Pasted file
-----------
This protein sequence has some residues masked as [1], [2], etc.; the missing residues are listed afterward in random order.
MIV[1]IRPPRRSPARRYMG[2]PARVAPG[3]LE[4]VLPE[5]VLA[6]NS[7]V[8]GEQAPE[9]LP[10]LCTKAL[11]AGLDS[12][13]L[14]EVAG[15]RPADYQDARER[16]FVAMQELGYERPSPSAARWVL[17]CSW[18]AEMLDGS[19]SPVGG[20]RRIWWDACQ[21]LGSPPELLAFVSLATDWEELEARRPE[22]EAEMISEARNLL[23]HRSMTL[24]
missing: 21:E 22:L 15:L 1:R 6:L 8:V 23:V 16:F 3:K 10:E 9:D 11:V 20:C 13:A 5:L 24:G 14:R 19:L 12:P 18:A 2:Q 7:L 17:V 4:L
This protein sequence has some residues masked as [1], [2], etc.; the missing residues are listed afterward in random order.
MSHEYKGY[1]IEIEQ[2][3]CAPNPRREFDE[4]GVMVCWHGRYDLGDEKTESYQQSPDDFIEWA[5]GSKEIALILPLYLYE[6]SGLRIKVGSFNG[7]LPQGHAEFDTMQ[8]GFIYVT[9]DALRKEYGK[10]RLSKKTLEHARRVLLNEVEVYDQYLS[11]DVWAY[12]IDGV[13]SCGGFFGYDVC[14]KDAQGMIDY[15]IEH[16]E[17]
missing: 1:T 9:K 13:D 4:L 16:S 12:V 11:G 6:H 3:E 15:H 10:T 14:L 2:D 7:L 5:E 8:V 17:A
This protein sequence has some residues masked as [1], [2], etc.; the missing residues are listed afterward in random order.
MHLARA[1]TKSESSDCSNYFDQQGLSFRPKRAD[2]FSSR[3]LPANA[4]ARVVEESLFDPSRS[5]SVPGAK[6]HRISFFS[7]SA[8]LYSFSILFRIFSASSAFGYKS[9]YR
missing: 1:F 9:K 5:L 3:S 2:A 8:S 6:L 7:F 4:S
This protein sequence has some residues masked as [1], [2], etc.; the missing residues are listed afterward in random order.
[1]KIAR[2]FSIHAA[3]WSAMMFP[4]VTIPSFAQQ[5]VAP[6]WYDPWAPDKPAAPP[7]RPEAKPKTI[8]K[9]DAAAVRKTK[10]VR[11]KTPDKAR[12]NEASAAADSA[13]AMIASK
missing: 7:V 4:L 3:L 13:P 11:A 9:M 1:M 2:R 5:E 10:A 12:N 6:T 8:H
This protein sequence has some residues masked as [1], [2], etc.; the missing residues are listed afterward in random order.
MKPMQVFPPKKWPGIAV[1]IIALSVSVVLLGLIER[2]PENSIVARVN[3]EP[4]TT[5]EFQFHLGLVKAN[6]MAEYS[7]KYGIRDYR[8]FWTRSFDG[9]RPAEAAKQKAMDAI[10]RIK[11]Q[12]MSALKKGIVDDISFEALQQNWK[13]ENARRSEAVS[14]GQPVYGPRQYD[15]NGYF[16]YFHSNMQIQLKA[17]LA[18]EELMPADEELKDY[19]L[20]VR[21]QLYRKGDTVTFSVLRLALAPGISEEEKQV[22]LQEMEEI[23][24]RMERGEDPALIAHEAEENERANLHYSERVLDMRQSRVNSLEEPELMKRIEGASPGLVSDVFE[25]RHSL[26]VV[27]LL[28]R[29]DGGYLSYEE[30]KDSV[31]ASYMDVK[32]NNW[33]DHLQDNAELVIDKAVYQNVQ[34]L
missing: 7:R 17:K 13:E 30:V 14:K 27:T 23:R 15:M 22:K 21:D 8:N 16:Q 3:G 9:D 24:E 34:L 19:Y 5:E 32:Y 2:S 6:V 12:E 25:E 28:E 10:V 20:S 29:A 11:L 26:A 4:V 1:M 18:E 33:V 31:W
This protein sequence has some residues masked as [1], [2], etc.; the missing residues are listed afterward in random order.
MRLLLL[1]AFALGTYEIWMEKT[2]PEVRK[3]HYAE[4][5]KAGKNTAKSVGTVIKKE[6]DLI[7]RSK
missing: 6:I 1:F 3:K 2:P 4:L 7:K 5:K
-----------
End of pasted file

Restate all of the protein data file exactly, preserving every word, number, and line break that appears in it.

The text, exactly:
This protein sequence has some residues masked as [1], [2], etc.; the missing residues are listed afterward in random order.
MIV[1]IRPPRRSPARRYMG[2]PARVAPG[3]LE[4]VLPE[5]VLA[6]NS[7]V[8]GEQAPE[9]LP[10]LCTKAL[11]AGLDS[12][13]L[14]EVAG[15]RPADYQDARER[16]FVAMQELGYERPSPSAARWVL[17]CSW[18]AEMLDGS[19]SPVGG[20]RRIWWDACQ[21]LGSPPELLAFVSLATDWEELEARRPE[22]EAEMISEARNLL[23]HRSMTL[24]
missing: 21:E 22:L 15:L 1:R 6:L 8:V 23:V 16:F 3:K 10:E 9:D 11:V 20:C 13:A 5:L 24:G 14:R 19:L 12:P 18:A 2:Q 7:L 17:V 4:L
This protein sequence has some residues masked as [1], [2], etc.; the missing residues are listed afterward in random order.
MSHEYKGY[1]IEIEQ[2][3]CAPNPRREFDE[4]GVMVCWHGRYDLGDEKTESYQQSPDDFIEWA[5]GSKEIALILPLYLYE[6]SGLRIKVGSFNG[7]LPQGHAEFDTMQ[8]GFIYVT[9]DALRKEYGK[10]RLSKKTLEHARRVLLNEVEVYDQYLS[11]DVWAY[12]IDGV[13]SCGGFFGYDVC[14]KDAQGMIDY[15]IEH[16]E[17]
missing: 1:T 9:K 13:D 4:L 16:S 12:V 11:G 6:H 3:E 15:H 10:T 14:L 2:D 7:L 5:E 8:V 17:A
This protein sequence has some residues masked as [1], [2], etc.; the missing residues are listed afterward in random order.
MHLARA[1]TKSESSDCSNYFDQQGLSFRPKRAD[2]FSSR[3]LPANA[4]ARVVEESLFDPSRS[5]SVPGAK[6]HRISFFS[7]SA[8]LYSFSILFRIFSASSAFGYKS[9]YR
missing: 1:F 9:K 5:L 3:S 2:A 8:S 6:L 7:F 4:S
This protein sequence has some residues masked as [1], [2], etc.; the missing residues are listed afterward in random order.
[1]KIAR[2]FSIHAA[3]WSAMMFP[4]VTIPSFAQQ[5]VAP[6]WYDPWAPDKPAAPP[7]RPEAKPKTI[8]K[9]DAAAVRKTK[10]VR[11]KTPDKAR[12]NEASAAADSA[13]AMIASK
missing: 7:V 4:L 3:L 13:P 11:A 9:M 1:M 2:R 5:E 10:A 12:N 6:T 8:H
This protein sequence has some residues masked as [1], [2], etc.; the missing residues are listed afterward in random order.
MKPMQVFPPKKWPGIAV[1]IIALSVSVVLLGLIER[2]PENSIVARVN[3]EP[4]TT[5]EFQFHLGLVKAN[6]MAEYS[7]KYGIRDYR[8]FWTRSFDG[9]RPAEAAKQKAMDAI[10]RIK[11]Q[12]MSALKKGIVDDISFEALQQNWK[13]ENARRSEAVS[14]GQPVYGPRQYD[15]NGYF[16]YFHSNMQIQLKA[17]LA[18]EELMPADEELKDY[19]L[20]VR[21]QLYRKGDTVTFSVLRLALAPGISEEEKQV[22]LQEMEEI[23][24]RMERGEDPALIAHEAEENERANLHYSERVLDMRQSRVNSLEEPELMKRIEGASPGLVSDVFE[25]RHSL[26]VV[27]LL[28]R[29]DGGYLSYEE[30]KDSV[31]ASYMDVK[32]NNW[33]DHLQDNAELVIDKAVYQNVQ[34]L
missing: 7:R 17:K 13:E 30:V 14:K 27:T 23:R 15:M 22:K 21:D 8:N 16:Q 3:G 9:D 24:E 34:L 19:Y 5:E 32:Y 2:S 6:V 12:E 25:E 28:E 10:V 20:S 29:A 11:L 26:A 4:V 1:M 18:E 33:V 31:W
This protein sequence has some residues masked as [1], [2], etc.; the missing residues are listed afterward in random order.
MRLLLL[1]AFALGTYEIWMEKT[2]PEVRK[3]HYAE[4][5]KAGKNTAKSVGTVIKKE[6]DLI[7]RSK
missing: 6:I 1:F 3:K 2:P 4:L 7:K 5:K